If your dog is shaking, trembling, or shivering, you're probably concerned something is wrong. Fear not, we have the explanations you're looking for. It's very common for dogs to shake or tremble. They do this for a variety of reasons, ranging from trying to cool down to feeling stressed out or even excited. Also, there are medical conditions that could cause your dog to shake, so watch out for the signs your dog has a health issue.
Why Does My Dog Shake?
One of the most common reasons dogs shake is out of fear or anxiety. If you see your dog shaking when they hear loud noises, when they're surprised, or when they're around strangers, stress is probably the cause. If your dog is whining, panting excessively, limping, or showing signs of pain, something else might be going on. Learn to read your dog's body language to help determine what's causing them to tremble or shiver.
1. Dogs Shake from Fear
Shaking can be a sign of fear. When a dog is scared, the muscle contractions associated with their fight-or-flight response cause them to shake. This behavior usually looks like uncontrollable trembling and may also include making noises or going to the bathroom.
Shaking from fear can be one symptom of other conditions in dogs, including:
- Separation anxiety: Separation anxiety is characterized by signs of distress when the dog is left alone by their owner. It occurs most commonly in dogs that were adopted at an early age or have been in stressful situations like a shelter environment.
- Panic disorder: Panic disorders are characterized by sudden attacks that occur without warning or provocation. These attacks are often triggered by loud noises or certain types of changes in the environment, such as the appearance of an unfamiliar person. Panic attacks are similar to panic disorders, but last longer than 10 minutes.
2. Small Dogs Shake More
Small dogs are very prone to trembling. This is because they are small, delicate creatures who are easily frightened. They also have very sensitive nervous systems that can be easily triggered by sounds or movements that they hear or see. Some small dogs don't have this problem, but it is more common than in larger breeds.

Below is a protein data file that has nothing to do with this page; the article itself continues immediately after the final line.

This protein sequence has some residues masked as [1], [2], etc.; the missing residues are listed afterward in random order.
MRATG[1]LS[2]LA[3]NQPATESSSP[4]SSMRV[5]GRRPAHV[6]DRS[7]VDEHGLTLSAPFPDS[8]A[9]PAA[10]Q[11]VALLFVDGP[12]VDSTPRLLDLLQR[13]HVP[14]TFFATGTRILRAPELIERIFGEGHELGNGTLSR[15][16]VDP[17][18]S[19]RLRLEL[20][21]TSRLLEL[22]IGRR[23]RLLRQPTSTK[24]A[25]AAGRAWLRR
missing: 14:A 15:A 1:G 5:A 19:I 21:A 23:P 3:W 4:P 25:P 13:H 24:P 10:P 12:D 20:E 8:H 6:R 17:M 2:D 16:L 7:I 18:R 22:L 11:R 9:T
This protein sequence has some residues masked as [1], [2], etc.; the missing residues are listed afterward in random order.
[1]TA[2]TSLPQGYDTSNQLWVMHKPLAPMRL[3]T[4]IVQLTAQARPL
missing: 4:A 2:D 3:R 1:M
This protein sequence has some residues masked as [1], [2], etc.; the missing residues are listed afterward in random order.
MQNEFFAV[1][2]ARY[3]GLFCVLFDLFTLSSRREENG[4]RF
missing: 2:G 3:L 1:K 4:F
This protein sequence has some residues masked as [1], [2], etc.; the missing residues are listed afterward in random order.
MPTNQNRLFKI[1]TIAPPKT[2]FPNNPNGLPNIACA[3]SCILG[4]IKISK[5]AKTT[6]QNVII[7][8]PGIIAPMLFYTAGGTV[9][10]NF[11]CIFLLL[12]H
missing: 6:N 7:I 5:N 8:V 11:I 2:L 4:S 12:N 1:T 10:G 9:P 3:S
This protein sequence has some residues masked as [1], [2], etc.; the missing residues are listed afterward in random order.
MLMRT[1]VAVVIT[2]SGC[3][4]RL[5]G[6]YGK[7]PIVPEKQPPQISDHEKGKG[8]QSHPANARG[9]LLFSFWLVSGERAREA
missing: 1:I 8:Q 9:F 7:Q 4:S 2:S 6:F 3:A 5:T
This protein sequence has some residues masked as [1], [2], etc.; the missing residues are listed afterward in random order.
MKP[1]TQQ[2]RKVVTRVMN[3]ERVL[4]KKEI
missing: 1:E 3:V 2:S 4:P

Small dogs also tend to be more reactive than larger dogs, which can make them seem more anxious. It's important to remember that there's a big difference between being scared and being aggressive. Small dogs may bark and growl at new people or situations, but they're not trying to be mean. They're just nervous.
3. They're Overstimulated
Dogs often shake when they are overstimulated, like when they play too hard with other dogs or when they get cuddled by someone they don't know. For example, this can happen if you're not used to handling dogs or if your dog has never been around children before, or vice versa.
Shaking is also a way that many dogs release their energy after exercise or playtime. After running around outside, some dogs will come into the house and shake off their fur on the floor because they need a way to let go of all that pent-up energy!
4. They're Shaking from Excitement
If your dog is shaking, they may be excited because they're expecting something. This can happen even if they've been resting comfortably on their dog bed, and you pick up a leash or jingle your keys.
Excitement can lead to shaking because it's a way for the body to release excess energy and excitement. When dogs are excited, they may need relief from that feeling. This could be by barking or chasing something, but sometimes it just manifests itself in a very obvious way, with lots of physical movement! So what kinds of things make dogs excited?
- Seeing you after being away from home for too long
- Anticipating their meal or a treat
- Seeing a new toy you brought home for them to play with
- Going on walks, especially when they're allowed off-leash
5. They Might be in Pain
If you see your dog shaking a lot, it could be because they're in pain. Pain in dogs can manifest itself in a variety of ways, including pupillary dilation and excessive shivering or trembling. Additional signs of pain include:
- Lying down more than usual
- Walking stiffly
- Whining or yelping, especially if you are touching a sensitive spot
- Sluggishness and lack of energy
- Withdrawing from interactions with people or other animals